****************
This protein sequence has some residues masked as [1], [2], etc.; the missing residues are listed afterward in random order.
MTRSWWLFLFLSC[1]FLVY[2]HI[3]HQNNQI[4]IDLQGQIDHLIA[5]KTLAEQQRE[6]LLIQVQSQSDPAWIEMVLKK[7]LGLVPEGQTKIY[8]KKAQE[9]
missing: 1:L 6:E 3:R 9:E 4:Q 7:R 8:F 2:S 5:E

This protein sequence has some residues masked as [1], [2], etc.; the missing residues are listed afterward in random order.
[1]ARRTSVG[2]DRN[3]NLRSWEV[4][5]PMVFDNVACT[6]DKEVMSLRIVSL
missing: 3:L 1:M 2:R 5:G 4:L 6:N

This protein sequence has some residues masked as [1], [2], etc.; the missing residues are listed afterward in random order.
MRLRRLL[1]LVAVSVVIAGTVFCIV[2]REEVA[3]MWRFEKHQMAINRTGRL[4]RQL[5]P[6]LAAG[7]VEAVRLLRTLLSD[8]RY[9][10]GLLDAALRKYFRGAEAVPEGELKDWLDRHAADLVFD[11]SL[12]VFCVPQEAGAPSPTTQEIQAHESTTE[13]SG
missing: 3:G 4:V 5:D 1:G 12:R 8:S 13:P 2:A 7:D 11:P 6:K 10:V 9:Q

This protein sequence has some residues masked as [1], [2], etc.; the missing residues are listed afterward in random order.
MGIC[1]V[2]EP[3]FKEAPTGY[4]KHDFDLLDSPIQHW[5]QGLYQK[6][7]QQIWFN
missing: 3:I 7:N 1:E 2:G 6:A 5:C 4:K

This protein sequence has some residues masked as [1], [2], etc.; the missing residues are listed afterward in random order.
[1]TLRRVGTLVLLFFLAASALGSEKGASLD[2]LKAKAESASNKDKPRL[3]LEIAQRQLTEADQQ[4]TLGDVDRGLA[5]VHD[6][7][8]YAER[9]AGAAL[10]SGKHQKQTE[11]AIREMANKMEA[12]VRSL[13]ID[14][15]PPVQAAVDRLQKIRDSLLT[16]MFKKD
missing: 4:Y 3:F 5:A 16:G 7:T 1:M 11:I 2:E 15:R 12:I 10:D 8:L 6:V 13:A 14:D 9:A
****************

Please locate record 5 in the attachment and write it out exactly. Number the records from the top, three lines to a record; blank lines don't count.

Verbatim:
This protein sequence has some residues masked as [1], [2], etc.; the missing residues are listed afterward in random order.
[1]TLRRVGTLVLLFFLAASALGSEKGASLD[2]LKAKAESASNKDKPRL[3]LEIAQRQLTEADQQ[4]TLGDVDRGLA[5]VHD[6][7][8]YAER[9]AGAAL[10]SGKHQKQTE[11]AIREMANKMEA[12]VRSL[13]ID[14][15]PPVQAAVDRLQKIRDSLLT[16]MFKKD
missing: 4:Y 3:F 5:A 16:G 7:T 1:M 11:I 2:E 15:R 12:I 10:D 8:L 6:V 13:A 14:D 9:A